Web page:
Navigation path

Road transport: Reducing CO2 emissions from vehicles

Road transport contributes about one-fifth of the EU's total emissions of carbon dioxide (CO2), the main greenhouse gas. While these emissions fell by 3.3% in 2012, they are still 20.5% higher than in 1990. Transport is the only major sector in the EU where greenhouse gas emissions are still rising.

 
Evening traffic jam with brake lights © Digital Vision/Digital Vision

Light-duty vehicles

Light-duty vehicles – cars and vans – produce around 15% of the EU's emissions of CO2.

EU legislation sets binding emission targets for new car and van fleets. As the automotive industry works towards meeting these targets, average emissions are falling each year.

The targets for 2015 (for cars) and 2017 (for vans) were achieved already in 2013.

Legislation requires the Commission to propose post-2020 targets by the end of 2015. The aim is to cut emissions further while giving the automotive industry the certainty it needs to carry out long-term investments and develop innovative technologies.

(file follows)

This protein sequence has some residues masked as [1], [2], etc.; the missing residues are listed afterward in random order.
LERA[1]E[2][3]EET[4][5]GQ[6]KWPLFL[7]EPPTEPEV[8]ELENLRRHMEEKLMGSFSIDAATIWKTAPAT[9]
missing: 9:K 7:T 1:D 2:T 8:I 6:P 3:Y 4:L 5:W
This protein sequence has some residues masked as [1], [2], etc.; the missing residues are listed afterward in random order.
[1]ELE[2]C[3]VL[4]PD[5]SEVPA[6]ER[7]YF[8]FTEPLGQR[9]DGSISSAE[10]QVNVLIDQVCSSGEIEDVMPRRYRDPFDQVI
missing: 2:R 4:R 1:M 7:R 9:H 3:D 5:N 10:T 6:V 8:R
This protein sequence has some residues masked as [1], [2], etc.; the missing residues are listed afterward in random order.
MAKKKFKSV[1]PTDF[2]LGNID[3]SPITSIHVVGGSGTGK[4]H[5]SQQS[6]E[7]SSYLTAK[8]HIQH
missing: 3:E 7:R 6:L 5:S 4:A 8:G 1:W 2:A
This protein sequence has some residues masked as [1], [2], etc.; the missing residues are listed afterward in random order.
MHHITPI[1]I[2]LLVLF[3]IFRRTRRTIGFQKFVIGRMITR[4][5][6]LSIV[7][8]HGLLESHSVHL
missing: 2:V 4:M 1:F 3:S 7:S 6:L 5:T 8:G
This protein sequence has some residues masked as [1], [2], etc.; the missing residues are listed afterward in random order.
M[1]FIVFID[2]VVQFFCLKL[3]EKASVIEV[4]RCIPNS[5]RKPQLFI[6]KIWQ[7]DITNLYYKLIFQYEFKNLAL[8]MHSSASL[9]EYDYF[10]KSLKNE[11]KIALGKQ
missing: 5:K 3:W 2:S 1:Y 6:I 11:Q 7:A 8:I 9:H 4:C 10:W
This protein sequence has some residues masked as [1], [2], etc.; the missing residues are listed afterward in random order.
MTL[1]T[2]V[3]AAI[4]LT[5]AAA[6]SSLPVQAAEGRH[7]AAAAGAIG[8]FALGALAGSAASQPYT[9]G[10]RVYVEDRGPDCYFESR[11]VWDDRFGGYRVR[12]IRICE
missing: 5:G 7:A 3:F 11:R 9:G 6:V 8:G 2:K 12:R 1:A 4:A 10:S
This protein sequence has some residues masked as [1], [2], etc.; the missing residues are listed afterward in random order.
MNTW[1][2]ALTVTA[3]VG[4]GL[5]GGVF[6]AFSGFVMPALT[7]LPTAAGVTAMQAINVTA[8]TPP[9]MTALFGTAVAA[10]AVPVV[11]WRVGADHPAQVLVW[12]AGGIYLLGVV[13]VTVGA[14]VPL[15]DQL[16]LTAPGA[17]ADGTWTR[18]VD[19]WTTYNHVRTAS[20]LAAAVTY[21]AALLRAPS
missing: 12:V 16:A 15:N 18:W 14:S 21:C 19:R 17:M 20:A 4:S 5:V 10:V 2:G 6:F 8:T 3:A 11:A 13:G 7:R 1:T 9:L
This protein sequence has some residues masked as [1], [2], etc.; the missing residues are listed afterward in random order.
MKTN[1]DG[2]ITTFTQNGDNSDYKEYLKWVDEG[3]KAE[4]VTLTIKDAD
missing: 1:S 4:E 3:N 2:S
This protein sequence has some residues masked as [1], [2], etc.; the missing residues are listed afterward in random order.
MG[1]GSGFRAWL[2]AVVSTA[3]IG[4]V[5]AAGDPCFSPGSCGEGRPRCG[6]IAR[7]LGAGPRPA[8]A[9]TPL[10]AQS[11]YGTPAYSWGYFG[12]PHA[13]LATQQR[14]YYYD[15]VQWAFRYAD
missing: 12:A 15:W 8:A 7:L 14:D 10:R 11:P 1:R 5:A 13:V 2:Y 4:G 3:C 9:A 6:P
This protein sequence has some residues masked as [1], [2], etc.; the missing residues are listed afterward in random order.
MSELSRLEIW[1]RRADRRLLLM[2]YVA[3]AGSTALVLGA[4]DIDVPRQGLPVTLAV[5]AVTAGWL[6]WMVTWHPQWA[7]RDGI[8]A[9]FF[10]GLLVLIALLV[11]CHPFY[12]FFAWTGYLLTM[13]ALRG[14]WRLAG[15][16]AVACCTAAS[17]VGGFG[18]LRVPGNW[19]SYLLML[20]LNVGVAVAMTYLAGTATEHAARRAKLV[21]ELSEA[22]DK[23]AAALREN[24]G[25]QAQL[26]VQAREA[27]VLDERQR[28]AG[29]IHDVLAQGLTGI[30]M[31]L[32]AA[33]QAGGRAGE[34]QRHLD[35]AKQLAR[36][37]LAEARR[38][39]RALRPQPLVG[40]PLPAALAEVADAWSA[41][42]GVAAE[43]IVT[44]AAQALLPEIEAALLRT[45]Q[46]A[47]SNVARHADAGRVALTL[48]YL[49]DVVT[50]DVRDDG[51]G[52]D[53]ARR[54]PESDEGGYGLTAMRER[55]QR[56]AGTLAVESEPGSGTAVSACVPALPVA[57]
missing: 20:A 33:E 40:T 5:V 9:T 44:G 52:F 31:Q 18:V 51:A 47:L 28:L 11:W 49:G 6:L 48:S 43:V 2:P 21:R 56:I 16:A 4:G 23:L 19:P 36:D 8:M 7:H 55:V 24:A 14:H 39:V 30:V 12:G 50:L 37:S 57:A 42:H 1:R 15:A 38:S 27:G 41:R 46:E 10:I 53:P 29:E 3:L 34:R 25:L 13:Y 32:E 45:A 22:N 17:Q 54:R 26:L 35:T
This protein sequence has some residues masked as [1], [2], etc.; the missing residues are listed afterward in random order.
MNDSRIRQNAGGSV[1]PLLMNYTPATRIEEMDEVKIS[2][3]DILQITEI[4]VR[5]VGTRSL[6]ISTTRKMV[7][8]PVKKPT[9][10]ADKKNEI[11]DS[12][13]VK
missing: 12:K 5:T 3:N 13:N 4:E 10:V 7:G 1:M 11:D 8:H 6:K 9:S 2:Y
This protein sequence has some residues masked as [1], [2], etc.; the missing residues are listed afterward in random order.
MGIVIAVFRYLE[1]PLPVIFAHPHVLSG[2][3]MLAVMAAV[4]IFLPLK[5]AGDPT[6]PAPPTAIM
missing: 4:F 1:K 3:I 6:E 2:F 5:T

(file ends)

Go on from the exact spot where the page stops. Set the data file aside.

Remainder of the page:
CO2 labelling of cars

To help drivers choose new cars with low fuel consumption, EU legislation requires Member States to ensure that relevant information is provided to consumers, including a label showing a car's fuel efficiency and CO2 emissions.

Heavy-duty vehicles

Heavy-duty vehicles – trucks and buses – are responsible for about a quarter of CO2 emissions from road transport in the EU and for some 6% of total EU emissions.

Despite some improvements in fuel consumption efficiency in recent years, these emissions are still rising, mainly due to increasing road freight traffic.

The Commission is working on a comprehensive strategy to reduce CO2 emissions from heavy-duty vehicles in both freight and passenger transport.

Fuel quality

Fuel quality is an important element in reducing greenhouse gas emissions from transport. EU legislation requires the greenhouse gas intensity of vehicle fuels to be cut by up to 10% by 2020.